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F<- 2 * 3
i<- 3 + 1
producing F = 6 and i = 4.
Since i = 4, the while loop is not entered any longer, F = 6 is returned and the algorithm is terminated.
To prove that the algorithm is correct, let us first note that the algorithm stops after a finite number of steps. For i increases one by one from 1 and n is a positive integer. Thus i eventually becomes equal to n.
Next, to prove that it computes n!, we show that after going through the loop k times, F = k ! and i = k + 1 hold. This is a loop invariant and again we are going to use mathematical induction to prove it.
Proof by induction.
Basis Step: k = 1. When k = 1, that is when the loop is entered the first time, F = 1 * 1 = 1 and i = 1 + 1 = 2. Since 1! = 1, F = k! and i = k + 1 hold.
Induction Hypothesis: For an arbitrary value m of k, F = m! and i = m + 1 hold after going through the loop m times.
Inductive Step: When the loop is entered (m + 1)-st time, F = m! and i = (m+1) at the beginning of the loop. Inside the loop,
F<- m!* (m + 1)
i<- (m + 1) + 1
producing F = (m + 1)! and i = (m + 1) + 1.
Thus F = k! and i = k + 1 hold for any positive integer k.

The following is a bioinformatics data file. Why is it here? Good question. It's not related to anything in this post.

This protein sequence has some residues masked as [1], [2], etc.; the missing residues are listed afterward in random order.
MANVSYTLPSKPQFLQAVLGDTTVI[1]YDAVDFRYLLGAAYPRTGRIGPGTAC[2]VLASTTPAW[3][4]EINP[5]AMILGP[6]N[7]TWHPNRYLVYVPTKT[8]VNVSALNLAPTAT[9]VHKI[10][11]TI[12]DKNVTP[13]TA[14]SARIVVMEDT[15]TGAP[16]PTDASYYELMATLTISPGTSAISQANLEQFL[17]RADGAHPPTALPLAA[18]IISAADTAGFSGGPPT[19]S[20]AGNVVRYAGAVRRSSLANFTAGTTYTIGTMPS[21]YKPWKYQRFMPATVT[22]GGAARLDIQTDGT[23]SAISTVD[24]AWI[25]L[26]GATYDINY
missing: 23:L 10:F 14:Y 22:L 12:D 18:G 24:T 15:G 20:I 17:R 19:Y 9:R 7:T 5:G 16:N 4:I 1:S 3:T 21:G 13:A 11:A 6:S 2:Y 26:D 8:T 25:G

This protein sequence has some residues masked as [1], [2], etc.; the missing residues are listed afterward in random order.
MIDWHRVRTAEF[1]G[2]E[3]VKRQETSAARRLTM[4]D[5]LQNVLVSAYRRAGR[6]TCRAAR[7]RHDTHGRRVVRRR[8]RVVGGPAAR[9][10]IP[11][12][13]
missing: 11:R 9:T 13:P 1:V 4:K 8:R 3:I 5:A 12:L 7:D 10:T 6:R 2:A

Now, when the algorithm stops, i = n + 1. Hence the loop will have been entered n times. Thus F = n! is returned. Hence the algorithm is correct.
There is another form of induction over the natural numbers based on the second principle of induction to prove assertions of the form ∀x P(x). This form of induction does not require the basis step, and in the inductive step P(n) is proved assuming P(k) holds for all k<n . Certain problems can be proven more easily by using the second principle than the first principle because P(k) for all k<n can be used rather than just P(n - 1) to prove P(n).
Formally the second principle of induction states that
if ∀n [ ∀k [ k<n $\to $ P(k) ] $\to $ P(n) ] , then ∀n P(n) can be concluded.
Here ∀k [ k<n $\to $ P(k) ] is the induction hypothesis.
The reason that this principle holds is going to be explained later after a few examples of proof. Example 1: Let us prove the following equality using the second principle:
For any natural number n , 1 + 3 + ... + ( 2n + 1 ) = ( n + 1 )2.
Proof: Assume that 1 + 3 + ... + ( 2k + 1 ) = ( k + 1 )2 holds for all k, k<n.
Then 1 + 3 + ... + ( 2n + 1 ) = ( 1 + 3 + ... + ( 2n - 1 ) ) + ( 2n + 1 )
= n2 + ( 2n + 1 ) = ( n + 1 )2 by the induction hypothesis.
Hence by the second principle of induction 1 + 3 + ... + ( 2n + 1 ) = ( n + 1 )2 holds for all natural numbers.
Example 2: Prove that for all positive integer n, ${\sum}_{i=1}^{n}$ i ( i! ) = ( n + 1 )! - 1
Proof: Assume that
1 * 1! + 2 * 2! + ... + k * k! = ( k + 1 )! - 1 for all k, k<n.
Then 1 * 1! + 2 * 2! + ... + ( n - 1 ) * ( n - 1 )! + n * n!
= n! - 1 + n * n! by the induction hypothesis.
= ( n + 1 )n! - 1
Hence by the second principle of induction ${\sum}_{i=1}^{n}$ i ( i! ) = ( n + 1 )! - 1 holds for all positive integers.
Example 3: Prove that any positive integer n, n>1, can be written as the product of prime numbers.
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